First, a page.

Eastern Africa

Digital app developed to detect bacterial wilt disease in banana

IITA-Rwanda and partners recently launched a digital application to help more than 5,000 farmers across the country to diagnose, control, and prevent Banana Xanthomonas Wilt (BXW) in banana plantations.

The app, called BXW Application (or BXW-App, pronounced “Box-Up”), provides a digital approach that helps farmers to diagnose BXW in their fields and take immediate action. This is part of an early warning system to combat the disease and prevent its spread to neighboring plants/farmland.

The BXW-App is being tested in eight districts of Rwanda: Gatsibo, Kayonza, Muhanga, Gisagara, Rulindo, Burera, Karongi, and Rubavu with 69 Rwandan farmer promoters. Other interested users across the country can also access and use the application, which is configured in the national Kinyarwanda language.

Julius Adewopo, who leads the project “Citizen science and ICT for advancing the prevention and control of Banana Xanthomonas Wilt (ICT4BXW)” at IITA-Rwanda, said: “We believe you cannot control what you cannot monitor. We are convinced that the first step in controlling BXW is to develop a functioning and automated system that enables real-time reporting and monitoring of disease incidences and empowers observers (farmers or any citizen) in the field to deploy relevant control measures.”

The project is being implemented in collaboration with partners, including the Rwanda Agriculture and Animal Resource Development Board (RAB), Bioversity International, and Leibniz Institute of Agricultural Development in Transition Economies (IAMO) with financial support from Deutsche Gesellschaft für Internationale Zusammenarbeit (GIZ). The project aligns with the ICT for Rwanda in Agriculture (ICT4RAg) Strategy 2016‒2020 of the Ministry of Agriculture and Animal Resources.

By 2020, the project aims to have fully piloted the decision-support tool, reaching at least 5,000 banana farmers. After that, the project partners aim to secure a second phase to actively promote the tool for use on a larger scale in Rwanda and elsewhere in the African Great Lakes region.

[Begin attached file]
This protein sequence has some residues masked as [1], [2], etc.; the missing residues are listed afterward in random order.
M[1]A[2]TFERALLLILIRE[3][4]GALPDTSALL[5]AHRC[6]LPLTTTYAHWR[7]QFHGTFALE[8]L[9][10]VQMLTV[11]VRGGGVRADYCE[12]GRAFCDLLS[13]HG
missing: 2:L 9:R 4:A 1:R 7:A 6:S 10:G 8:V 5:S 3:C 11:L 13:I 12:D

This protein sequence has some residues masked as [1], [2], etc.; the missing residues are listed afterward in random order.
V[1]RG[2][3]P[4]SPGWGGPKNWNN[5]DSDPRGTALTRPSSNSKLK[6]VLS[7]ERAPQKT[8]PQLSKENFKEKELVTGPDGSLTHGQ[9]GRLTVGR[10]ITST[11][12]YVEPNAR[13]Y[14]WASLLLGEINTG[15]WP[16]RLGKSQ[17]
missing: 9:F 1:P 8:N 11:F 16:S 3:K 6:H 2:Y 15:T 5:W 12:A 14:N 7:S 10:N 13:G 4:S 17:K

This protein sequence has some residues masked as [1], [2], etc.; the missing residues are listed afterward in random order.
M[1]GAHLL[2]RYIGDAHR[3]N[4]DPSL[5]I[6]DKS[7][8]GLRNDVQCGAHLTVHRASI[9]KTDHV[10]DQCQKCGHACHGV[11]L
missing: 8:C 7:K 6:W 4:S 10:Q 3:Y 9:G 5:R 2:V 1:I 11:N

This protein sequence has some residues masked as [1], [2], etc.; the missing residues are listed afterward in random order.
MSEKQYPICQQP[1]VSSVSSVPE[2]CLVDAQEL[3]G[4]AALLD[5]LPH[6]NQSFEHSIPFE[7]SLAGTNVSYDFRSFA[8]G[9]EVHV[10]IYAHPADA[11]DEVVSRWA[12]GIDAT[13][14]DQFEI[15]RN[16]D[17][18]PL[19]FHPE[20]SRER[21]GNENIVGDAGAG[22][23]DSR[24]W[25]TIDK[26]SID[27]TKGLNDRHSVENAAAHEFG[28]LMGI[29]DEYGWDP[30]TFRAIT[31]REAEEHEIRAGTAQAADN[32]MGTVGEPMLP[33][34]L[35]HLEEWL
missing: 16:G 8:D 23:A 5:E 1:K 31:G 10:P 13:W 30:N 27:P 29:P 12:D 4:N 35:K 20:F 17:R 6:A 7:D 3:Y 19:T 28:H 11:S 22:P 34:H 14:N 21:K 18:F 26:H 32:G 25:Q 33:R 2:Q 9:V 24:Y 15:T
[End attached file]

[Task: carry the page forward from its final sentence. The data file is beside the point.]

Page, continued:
Farmer-promoters, during a field visit to one of the focal districts for testing BXW-App, noted that the app has greatly facilitated their role and improved their engagement with farmers, providing a credible advisory support for banana production.

Umutoni Mathilde, Farmer-Promoter in Kayonza District, said, “Before this app for BXW was introduced, we used paper and walked long distances to make a report. Now we diagnose and report BXW incidences using the App (and phone) immediately. Moreover, when we train farmers using the ICT4BXW application, they are easily convinced, as they see that the information we are giving them comes from a credible source…So we go through all the steps together, seeing pictures on the phone, showing various steps that are followed until it indicates whether the banana stem has or does not have BXW.”

Sixty-nine farmer-promoters have been trained under this project in partnership with the Rwanda Agriculture and Animal Resource Development Board (RAB), to use BXW-App for diagnosis and control of BXW in farmers’ fields. They have also been equipped with smartphones to facilitate their implementation of this pilot exercise.

Murenzi Vianney, Officer in charge of Agriculture in Kayonza District, emphasized: “This application is helping us to witness in real time the signs of BXW in banana fields. Before BXW-App came, signs of BXW in a banana stem could be confusing. For example, it was difficult to know if the plant sap that comes out when you cut a banana stem has BXW or not. But BXW-App shows photos of what the infected plant sap looks like, so a farmer can compare this with what is on a cut banana stem, then decide if it is BXW.”

BXW-App was developed through an inclusive and participatory design process. It has four modules: module 1 introduces why it is important to control BXW; module 2 enables users to diagnose the disease step by step—by observing the banana field/stands and answering questions as prompted by the app; module 3 provides on-site recommendations for controlling BXW; and module 4 offers general agronomic information for banana management as an add-on incentive to produce healthy and productive banana. BXW-App may be extended to other African countries if piloting and scaling are successfully implemented in Rwanda.

BXW-App is now available on Google Play Store for android phones. Users can access, download, and use it to systematically diagnose BXW in banana farms, and much more!

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